Remembering Worthing's fallen
The Worthing men who died in April 1916 while serving their country in the First World War.
7312 Lance Corporal Walter Sidney Fleet
Coldstream Guards 2nd Battalion
Walter Fleet was born in the St Luke’s District of Brighton in 1889.
He was the second son in a large family, born to Charles, a gardener, and Emma Fleet.
At the age of 17, after a spell as a railway employee, Walter enlisted into the army at Eastbourne, and there is conflicting evidence as to which regiment he joined.
British Army Service Records show that it was the Royal Sussex Regiment, attestation date January 21, 1907, number 9945.
However, the Roll of Honour indicates that it was the Coldstream Guards.
After serving his time, Walter passed into the Army Reserves and worked for a time in the West Sussex Police Force, stationed at Horsham.
There is no doubt that at the start of the Great War he joined the Coldstream Guards, 2nd Battalion.
Walter’s battalion was part of the British Expeditionary Force, embarking for France on August 12, 1914.
On arrival at Le Havre they marched to the Belgian frontier.
Walter was in action at the Battle of Mons and the Retreat.
Later his battalion crossed the Aisne and moved to the Flanders battlefield.
He also fought in the 1st Battle of Ypres, enduring determined German assaults and terrible weather conditions which turned the Salient into a quagmire.
Walter was killed on April 16, 1916, and is buried in the Potijze Burial Ground Cemetery, north east of Ypres.
He is remembered on the war memorial at Horsham Police Station.
Walter left a young widow, Sarah Jane (née Mobsby), who he had married on the September 6, 1915, at St Luke`s Church Brighton.
S/10656 Private Percy Ayling Barnes
Black Watch (Royal Highlanders) 2nd Battalion
Percy Barnes was born in 1890 in the Sussex village of Ditchling where his father George was a baker.
George and his wife Jane had six children, of which Percy was the fourth child.
The family moved to Worthing sometime before 1901, living first in Broadwater Street, and later at 21 Teville Road.
In the 1911 census Percy was employed as a clerk.
In later years his parents moved to 174 Tarring Road.
On October 7, 1915, Percy enlisted at Worthing into the 8th Cameron Highlanders.
Later he transferred to the 2nd Battalion of the Royal Highlanders, the Black Watch.
In December 1915, Percy’s battalion was sent to Mesopotamia, landing at Basra on December 31.
The town of Kut-al-Amara was under siege which lasted into April 1916.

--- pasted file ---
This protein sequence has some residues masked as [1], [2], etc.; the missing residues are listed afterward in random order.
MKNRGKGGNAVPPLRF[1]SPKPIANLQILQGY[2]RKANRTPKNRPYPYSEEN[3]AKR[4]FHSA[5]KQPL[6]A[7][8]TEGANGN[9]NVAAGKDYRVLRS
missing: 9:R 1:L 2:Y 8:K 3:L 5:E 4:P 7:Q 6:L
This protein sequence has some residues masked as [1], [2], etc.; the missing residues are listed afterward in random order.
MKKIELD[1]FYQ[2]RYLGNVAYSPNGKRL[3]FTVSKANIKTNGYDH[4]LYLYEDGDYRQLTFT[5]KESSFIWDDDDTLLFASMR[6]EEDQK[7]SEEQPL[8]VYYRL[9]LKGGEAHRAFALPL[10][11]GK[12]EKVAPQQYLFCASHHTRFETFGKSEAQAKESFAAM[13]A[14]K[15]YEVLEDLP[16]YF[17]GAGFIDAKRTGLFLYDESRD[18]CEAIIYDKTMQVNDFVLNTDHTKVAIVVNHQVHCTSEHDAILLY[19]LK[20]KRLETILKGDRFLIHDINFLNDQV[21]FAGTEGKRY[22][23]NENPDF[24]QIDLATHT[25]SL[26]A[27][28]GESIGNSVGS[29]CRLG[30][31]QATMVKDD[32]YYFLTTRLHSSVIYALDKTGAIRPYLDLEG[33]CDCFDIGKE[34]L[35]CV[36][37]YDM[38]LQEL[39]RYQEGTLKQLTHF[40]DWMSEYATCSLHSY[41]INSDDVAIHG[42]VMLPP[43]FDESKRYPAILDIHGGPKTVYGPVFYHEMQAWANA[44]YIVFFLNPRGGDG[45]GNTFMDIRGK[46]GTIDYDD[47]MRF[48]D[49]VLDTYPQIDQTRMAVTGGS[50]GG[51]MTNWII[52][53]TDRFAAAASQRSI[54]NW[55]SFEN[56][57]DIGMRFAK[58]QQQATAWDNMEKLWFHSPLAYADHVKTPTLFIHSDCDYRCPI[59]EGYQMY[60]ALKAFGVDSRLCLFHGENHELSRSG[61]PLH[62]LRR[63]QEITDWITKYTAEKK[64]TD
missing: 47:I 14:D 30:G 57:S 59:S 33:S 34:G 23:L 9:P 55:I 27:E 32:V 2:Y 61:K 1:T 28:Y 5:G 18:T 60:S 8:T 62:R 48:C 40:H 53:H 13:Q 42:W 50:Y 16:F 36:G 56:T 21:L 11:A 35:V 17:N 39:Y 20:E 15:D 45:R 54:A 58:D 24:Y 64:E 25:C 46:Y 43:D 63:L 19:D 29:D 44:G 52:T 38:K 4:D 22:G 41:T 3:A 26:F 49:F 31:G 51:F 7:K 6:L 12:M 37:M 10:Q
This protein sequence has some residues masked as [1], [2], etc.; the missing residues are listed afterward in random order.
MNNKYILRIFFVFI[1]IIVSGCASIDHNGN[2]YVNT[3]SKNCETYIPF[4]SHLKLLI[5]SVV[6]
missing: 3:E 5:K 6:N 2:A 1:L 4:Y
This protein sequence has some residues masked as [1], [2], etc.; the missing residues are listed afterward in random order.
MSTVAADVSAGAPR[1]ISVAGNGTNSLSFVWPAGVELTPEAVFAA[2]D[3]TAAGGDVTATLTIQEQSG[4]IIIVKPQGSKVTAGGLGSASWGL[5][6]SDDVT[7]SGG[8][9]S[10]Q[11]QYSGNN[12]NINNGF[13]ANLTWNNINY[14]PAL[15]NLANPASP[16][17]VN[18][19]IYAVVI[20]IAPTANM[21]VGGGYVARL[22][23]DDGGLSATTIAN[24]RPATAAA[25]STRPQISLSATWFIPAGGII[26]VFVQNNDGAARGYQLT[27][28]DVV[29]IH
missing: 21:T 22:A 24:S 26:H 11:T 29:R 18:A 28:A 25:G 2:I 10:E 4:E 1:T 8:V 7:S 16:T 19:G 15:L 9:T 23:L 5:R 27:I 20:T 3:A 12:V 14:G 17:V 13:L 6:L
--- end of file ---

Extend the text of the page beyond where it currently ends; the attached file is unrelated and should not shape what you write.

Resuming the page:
The British Empire’s forces of about 30,000 soldiers made several unsuccessful attempts to recapture the town, the last on April 22 which resulted in 1,200 casualties.
It was in this battle that Percy was killed.
In a humiliating defeat the allies surrendered on April 29.
Many prisoners were taken by the Turks and there were many deaths from disease or from ill-treatment in captivity.
Percy is buried in the Amara War Cemetery which is situated slightly to the east of the town.
Sadly it was destroyed in the Iraq War but it will be rebuilt by the Commonwealth War Graves Commission when circumstances permit.
Second Lieutenant Charles Philip Lawrence
Indian Army Reserve of Officers attached 27th Punjabi Regiment
Details about Charles Lawrence’s birth and early life have been difficult to find.
There was a Charles Philip Lawrence born in Selsey in the registration district of Westhampnett, in the June quarter of 1890, which could be him.
His parents were Charles Lawrence, a mate on a dredger, and his wife Sarah.
He had a younger sister Edith and in 1901 the family was living at 106 Hampshire Street, Portsmouth.
Ten years later Charles, aged 23, had joined the military and travelled to Ceylon where he enlisted as a Private in the Ceylon Planters’ Rifles.
Later he joined the Indian Army Reserves, attached to the 27th Punjabi Regiment.
After the outbreak of war he was posted to Egypt on November 17, 1914.
He died of wounds received in action in Mesopotamia on April 29, 1916.
Charles is commemorated on the war memorial at Basra, Iraq, and also on the war memorial at Broadwater Church.
His mother was living at “La Casita”, Grove Road, Broadwater, at the time of her son’s death.
Don’t miss out on all the latest breaking news where you live.
Here are four ways you can be sure you’ll be amongst the first to know what’s going on.
1) Make our website your homepage
2) Like our Facebook page
3) Follow us on Twitter
4) Register with us by clicking on ‘sign in’ (top right corner). You can then receive our daily newsletter AND add your point of view to stories that you read here.
And do share with your family and friends - so they don’t miss out!
Always the first with your local news.
Be part of it.